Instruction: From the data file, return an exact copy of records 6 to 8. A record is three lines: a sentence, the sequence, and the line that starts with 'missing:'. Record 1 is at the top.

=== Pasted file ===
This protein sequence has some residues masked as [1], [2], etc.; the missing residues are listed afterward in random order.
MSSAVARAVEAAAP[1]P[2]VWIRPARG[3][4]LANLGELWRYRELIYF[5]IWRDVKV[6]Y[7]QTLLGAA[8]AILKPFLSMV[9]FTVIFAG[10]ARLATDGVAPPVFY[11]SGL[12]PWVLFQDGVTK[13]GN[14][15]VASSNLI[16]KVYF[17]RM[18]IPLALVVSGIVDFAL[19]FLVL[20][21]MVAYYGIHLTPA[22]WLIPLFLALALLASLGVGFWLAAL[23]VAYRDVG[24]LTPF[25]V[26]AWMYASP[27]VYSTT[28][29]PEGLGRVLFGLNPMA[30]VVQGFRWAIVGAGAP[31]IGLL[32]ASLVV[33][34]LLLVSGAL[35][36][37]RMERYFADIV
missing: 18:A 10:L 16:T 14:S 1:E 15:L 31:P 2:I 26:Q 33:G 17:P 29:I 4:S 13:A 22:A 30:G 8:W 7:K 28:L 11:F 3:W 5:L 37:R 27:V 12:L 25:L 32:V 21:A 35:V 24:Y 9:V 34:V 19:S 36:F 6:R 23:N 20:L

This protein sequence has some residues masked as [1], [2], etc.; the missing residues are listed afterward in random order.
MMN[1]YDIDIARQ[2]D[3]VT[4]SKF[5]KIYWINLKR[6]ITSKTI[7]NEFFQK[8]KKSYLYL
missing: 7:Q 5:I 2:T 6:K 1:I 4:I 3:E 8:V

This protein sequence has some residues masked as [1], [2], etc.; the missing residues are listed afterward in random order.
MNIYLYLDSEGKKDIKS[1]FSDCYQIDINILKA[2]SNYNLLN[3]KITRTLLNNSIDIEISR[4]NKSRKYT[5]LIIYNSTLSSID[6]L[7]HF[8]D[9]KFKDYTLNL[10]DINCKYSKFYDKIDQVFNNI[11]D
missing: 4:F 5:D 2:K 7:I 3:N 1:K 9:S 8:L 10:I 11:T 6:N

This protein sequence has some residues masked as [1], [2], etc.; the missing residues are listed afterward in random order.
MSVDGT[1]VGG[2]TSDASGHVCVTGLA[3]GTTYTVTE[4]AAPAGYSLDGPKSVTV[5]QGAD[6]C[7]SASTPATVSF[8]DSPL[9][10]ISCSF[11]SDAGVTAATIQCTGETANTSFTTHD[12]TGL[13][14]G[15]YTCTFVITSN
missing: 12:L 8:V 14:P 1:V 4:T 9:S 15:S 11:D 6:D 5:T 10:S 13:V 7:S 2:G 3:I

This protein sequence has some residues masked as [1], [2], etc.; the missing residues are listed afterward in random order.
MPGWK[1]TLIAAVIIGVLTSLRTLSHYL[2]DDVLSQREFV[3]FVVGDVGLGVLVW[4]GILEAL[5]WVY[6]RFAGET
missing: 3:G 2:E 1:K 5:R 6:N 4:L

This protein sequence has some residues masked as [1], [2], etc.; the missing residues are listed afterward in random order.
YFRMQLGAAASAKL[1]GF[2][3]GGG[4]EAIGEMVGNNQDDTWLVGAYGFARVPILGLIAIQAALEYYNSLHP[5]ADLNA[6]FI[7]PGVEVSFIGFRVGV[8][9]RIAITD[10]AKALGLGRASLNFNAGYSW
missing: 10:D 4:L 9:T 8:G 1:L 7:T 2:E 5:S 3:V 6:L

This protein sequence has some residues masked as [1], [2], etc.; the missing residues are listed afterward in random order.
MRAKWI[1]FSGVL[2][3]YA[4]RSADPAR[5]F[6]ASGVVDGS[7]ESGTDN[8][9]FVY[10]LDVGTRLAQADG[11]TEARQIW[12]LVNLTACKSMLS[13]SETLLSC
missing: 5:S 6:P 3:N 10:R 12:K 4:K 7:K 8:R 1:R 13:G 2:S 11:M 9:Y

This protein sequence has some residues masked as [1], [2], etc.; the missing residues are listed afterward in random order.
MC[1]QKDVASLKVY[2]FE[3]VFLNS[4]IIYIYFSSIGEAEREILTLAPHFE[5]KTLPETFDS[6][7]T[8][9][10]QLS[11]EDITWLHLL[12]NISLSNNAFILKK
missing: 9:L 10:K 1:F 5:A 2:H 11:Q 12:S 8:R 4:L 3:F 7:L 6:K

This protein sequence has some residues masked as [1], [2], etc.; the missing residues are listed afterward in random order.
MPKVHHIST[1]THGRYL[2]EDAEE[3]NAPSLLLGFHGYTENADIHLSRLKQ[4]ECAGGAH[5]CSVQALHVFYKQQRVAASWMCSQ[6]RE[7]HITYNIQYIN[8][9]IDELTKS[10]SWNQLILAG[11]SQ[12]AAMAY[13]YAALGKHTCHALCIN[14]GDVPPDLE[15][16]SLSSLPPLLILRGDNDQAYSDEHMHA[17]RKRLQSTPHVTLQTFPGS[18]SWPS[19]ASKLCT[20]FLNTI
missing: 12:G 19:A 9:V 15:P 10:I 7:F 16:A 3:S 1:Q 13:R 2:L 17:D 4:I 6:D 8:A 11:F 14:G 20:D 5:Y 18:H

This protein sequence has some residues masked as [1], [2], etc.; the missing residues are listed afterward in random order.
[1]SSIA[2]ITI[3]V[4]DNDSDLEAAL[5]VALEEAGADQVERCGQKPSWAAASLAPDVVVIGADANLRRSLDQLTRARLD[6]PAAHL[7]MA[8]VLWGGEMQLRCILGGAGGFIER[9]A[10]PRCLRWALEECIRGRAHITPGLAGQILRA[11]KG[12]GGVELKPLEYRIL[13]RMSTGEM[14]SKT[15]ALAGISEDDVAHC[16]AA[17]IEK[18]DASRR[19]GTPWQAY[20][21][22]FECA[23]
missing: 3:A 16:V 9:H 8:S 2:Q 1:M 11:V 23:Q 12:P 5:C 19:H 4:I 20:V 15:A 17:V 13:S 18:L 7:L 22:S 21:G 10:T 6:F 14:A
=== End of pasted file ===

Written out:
This protein sequence has some residues masked as [1], [2], etc.; the missing residues are listed afterward in random order.
YFRMQLGAAASAKL[1]GF[2][3]GGG[4]EAIGEMVGNNQDDTWLVGAYGFARVPILGLIAIQAALEYYNSLHP[5]ADLNA[6]FI[7]PGVEVSFIGFRVGV[8][9]RIAITD[10]AKALGLGRASLNFNAGYSW
missing: 10:D 4:L 9:T 8:G 1:L 7:T 2:E 5:S 3:V 6:L

This protein sequence has some residues masked as [1], [2], etc.; the missing residues are listed afterward in random order.
MRAKWI[1]FSGVL[2][3]YA[4]RSADPAR[5]F[6]ASGVVDGS[7]ESGTDN[8][9]FVY[10]LDVGTRLAQADG[11]TEARQIW[12]LVNLTACKSMLS[13]SETLLSC
missing: 5:S 6:P 3:N 10:R 12:K 4:K 7:K 8:R 1:R 13:G 2:S 11:M 9:Y

This protein sequence has some residues masked as [1], [2], etc.; the missing residues are listed afterward in random order.
MC[1]QKDVASLKVY[2]FE[3]VFLNS[4]IIYIYFSSIGEAEREILTLAPHFE[5]KTLPETFDS[6][7]T[8][9][10]QLS[11]EDITWLHLL[12]NISLSNNAFILKK
missing: 9:L 10:K 1:F 5:A 2:H 11:Q 12:S 8:R 4:L 3:F 7:L 6:K